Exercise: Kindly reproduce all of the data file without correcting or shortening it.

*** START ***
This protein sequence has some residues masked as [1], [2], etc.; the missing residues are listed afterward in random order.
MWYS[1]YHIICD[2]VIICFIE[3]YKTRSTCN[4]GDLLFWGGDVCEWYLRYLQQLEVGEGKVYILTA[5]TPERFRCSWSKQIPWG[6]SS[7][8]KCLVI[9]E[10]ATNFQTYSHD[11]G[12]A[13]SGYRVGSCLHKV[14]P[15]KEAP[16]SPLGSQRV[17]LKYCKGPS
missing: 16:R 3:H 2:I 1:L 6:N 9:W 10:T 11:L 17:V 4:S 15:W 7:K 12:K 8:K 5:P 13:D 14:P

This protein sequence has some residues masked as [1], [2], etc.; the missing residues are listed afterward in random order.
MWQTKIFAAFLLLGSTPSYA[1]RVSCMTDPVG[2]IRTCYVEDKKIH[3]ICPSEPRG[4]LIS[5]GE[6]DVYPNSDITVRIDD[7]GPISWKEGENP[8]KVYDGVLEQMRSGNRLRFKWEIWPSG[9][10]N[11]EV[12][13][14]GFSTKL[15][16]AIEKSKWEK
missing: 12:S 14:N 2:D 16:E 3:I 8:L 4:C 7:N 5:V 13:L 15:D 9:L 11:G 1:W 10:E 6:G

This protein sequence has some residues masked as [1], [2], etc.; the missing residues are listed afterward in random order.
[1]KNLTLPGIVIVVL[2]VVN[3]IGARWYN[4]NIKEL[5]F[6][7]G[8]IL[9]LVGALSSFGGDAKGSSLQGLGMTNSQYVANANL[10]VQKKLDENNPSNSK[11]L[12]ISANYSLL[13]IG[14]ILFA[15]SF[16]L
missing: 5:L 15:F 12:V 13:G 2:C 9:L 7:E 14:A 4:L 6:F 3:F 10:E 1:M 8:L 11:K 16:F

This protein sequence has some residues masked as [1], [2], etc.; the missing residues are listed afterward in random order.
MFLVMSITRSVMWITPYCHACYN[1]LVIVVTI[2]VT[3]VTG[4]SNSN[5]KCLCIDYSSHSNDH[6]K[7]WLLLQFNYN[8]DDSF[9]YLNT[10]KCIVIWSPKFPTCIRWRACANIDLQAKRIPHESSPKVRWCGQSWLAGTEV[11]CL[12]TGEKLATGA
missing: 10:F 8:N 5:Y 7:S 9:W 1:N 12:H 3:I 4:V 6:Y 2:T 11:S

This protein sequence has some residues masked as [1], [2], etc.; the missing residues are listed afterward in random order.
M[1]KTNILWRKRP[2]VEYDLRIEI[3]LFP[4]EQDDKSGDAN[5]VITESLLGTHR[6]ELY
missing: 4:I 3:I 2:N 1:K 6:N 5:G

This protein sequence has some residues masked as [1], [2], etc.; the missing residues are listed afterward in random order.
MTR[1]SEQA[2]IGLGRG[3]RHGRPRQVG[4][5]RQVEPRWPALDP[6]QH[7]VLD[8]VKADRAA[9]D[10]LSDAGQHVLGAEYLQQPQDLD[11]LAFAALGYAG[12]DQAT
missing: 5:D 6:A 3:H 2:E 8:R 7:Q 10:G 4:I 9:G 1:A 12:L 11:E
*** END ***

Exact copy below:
This protein sequence has some residues masked as [1], [2], etc.; the missing residues are listed afterward in random order.
MWYS[1]YHIICD[2]VIICFIE[3]YKTRSTCN[4]GDLLFWGGDVCEWYLRYLQQLEVGEGKVYILTA[5]TPERFRCSWSKQIPWG[6]SS[7][8]KCLVI[9]E[10]ATNFQTYSHD[11]G[12]A[13]SGYRVGSCLHKV[14]P[15]KEAP[16]SPLGSQRV[17]LKYCKGPS
missing: 16:R 3:H 2:I 1:L 6:N 9:W 10:T 11:L 17:V 4:S 15:W 7:K 12:K 8:K 5:P 13:D 14:P

This protein sequence has some residues masked as [1], [2], etc.; the missing residues are listed afterward in random order.
MWQTKIFAAFLLLGSTPSYA[1]RVSCMTDPVG[2]IRTCYVEDKKIH[3]ICPSEPRG[4]LIS[5]GE[6]DVYPNSDITVRIDD[7]GPISWKEGENP[8]KVYDGVLEQMRSGNRLRFKWEIWPSG[9][10]N[11]EV[12][13][14]GFSTKL[15][16]AIEKSKWEK
missing: 12:S 14:N 2:D 16:E 3:I 8:L 4:C 7:N 5:V 13:L 15:D 9:L 11:G 1:W 10:E 6:G

This protein sequence has some residues masked as [1], [2], etc.; the missing residues are listed afterward in random order.
[1]KNLTLPGIVIVVL[2]VVN[3]IGARWYN[4]NIKEL[5]F[6][7]G[8]IL[9]LVGALSSFGGDAKGSSLQGLGMTNSQYVANANL[10]VQKKLDENNPSNSK[11]L[12]ISANYSLL[13]IG[14]ILFA[15]SF[16]L
missing: 5:L 15:F 12:V 13:G 2:C 9:L 7:E 14:A 4:L 6:F 3:F 10:E 1:M 8:L 11:K 16:F

This protein sequence has some residues masked as [1], [2], etc.; the missing residues are listed afterward in random order.
MFLVMSITRSVMWITPYCHACYN[1]LVIVVTI[2]VT[3]VTG[4]SNSN[5]KCLCIDYSSHSNDH[6]K[7]WLLLQFNYN[8]DDSF[9]YLNT[10]KCIVIWSPKFPTCIRWRACANIDLQAKRIPHESSPKVRWCGQSWLAGTEV[11]CL[12]TGEKLATGA
missing: 10:F 8:N 5:Y 7:S 9:W 1:N 12:H 3:I 4:V 6:Y 2:T 11:S

This protein sequence has some residues masked as [1], [2], etc.; the missing residues are listed afterward in random order.
M[1]KTNILWRKRP[2]VEYDLRIEI[3]LFP[4]EQDDKSGDAN[5]VITESLLGTHR[6]ELY
missing: 4:I 3:I 2:N 1:K 6:N 5:G

This protein sequence has some residues masked as [1], [2], etc.; the missing residues are listed afterward in random order.
MTR[1]SEQA[2]IGLGRG[3]RHGRPRQVG[4][5]RQVEPRWPALDP[6]QH[7]VLD[8]VKADRAA[9]D[10]LSDAGQHVLGAEYLQQPQDLD[11]LAFAALGYAG[12]DQAT
missing: 5:D 6:A 3:H 2:E 8:R 7:Q 10:G 4:I 9:G 1:A 12:L 11:E